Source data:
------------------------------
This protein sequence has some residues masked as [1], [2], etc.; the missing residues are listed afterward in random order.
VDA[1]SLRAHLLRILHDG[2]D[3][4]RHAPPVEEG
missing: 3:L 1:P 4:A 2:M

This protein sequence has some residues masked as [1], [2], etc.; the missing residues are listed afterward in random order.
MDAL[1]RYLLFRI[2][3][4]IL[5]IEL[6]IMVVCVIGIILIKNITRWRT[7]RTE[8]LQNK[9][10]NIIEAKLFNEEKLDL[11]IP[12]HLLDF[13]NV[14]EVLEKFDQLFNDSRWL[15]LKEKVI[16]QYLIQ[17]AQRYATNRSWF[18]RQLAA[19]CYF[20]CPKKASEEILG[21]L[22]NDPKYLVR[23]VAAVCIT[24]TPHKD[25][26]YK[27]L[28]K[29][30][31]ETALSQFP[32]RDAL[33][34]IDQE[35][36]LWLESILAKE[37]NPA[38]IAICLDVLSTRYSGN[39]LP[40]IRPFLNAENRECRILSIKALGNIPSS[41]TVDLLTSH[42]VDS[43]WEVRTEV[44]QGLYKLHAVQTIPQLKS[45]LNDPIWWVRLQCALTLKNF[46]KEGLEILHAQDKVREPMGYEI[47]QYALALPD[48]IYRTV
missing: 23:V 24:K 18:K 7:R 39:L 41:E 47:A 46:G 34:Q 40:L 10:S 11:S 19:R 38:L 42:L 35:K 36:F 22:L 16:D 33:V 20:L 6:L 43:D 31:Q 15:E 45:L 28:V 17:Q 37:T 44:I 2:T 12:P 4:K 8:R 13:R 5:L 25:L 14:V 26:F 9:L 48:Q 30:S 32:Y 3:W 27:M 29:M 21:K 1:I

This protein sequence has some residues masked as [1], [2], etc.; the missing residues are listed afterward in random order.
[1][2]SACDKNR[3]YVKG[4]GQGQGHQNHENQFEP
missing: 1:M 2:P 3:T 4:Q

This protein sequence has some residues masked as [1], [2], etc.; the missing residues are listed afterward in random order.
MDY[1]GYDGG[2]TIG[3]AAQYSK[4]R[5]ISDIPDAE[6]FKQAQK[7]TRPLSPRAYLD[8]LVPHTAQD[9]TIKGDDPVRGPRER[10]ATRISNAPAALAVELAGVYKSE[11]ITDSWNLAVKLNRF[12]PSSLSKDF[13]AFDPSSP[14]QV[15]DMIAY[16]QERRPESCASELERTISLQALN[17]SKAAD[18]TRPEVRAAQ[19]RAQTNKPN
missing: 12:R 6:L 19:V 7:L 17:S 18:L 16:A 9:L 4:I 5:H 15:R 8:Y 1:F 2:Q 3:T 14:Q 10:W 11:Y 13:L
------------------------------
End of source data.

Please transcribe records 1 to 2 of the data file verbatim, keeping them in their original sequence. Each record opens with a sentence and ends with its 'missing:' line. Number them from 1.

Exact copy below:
This protein sequence has some residues masked as [1], [2], etc.; the missing residues are listed afterward in random order.
VDA[1]SLRAHLLRILHDG[2]D[3][4]RHAPPVEEG
missing: 3:L 1:P 4:A 2:M

This protein sequence has some residues masked as [1], [2], etc.; the missing residues are listed afterward in random order.
MDAL[1]RYLLFRI[2][3][4]IL[5]IEL[6]IMVVCVIGIILIKNITRWRT[7]RTE[8]LQNK[9][10]NIIEAKLFNEEKLDL[11]IP[12]HLLDF[13]NV[14]EVLEKFDQLFNDSRWL[15]LKEKVI[16]QYLIQ[17]AQRYATNRSWF[18]RQLAA[19]CYF[20]CPKKASEEILG[21]L[22]NDPKYLVR[23]VAAVCIT[24]TPHKD[25][26]YK[27]L[28]K[29][30][31]ETALSQFP[32]RDAL[33][34]IDQE[35][36]LWLESILAKE[37]NPA[38]IAICLDVLSTRYSGN[39]LP[40]IRPFLNAENRECRILSIKALGNIPSS[41]TVDLLTSH[42]VDS[43]WEVRTEV[44]QGLYKLHAVQTIPQLKS[45]LNDPIWWVRLQCALTLKNF[46]KEGLEILHAQDKVREPMGYEI[47]QYALALPD[48]IYRTV
missing: 23:V 24:K 18:K 7:R 39:L 41:E 47:A 46:G 34:Q 40:L 10:S 11:S 19:R 38:L 42:L 35:K 36:F 22:L 16:D 33:V 20:L 6:L 43:D 31:Q 15:E 45:L 28:V 17:Q 37:T 44:I 2:T 12:P 4:K 8:R 13:R 5:L 25:L 14:V 26:F 9:L 48:Q 30:S 32:Y 3:W 27:M 29:M 21:K 1:I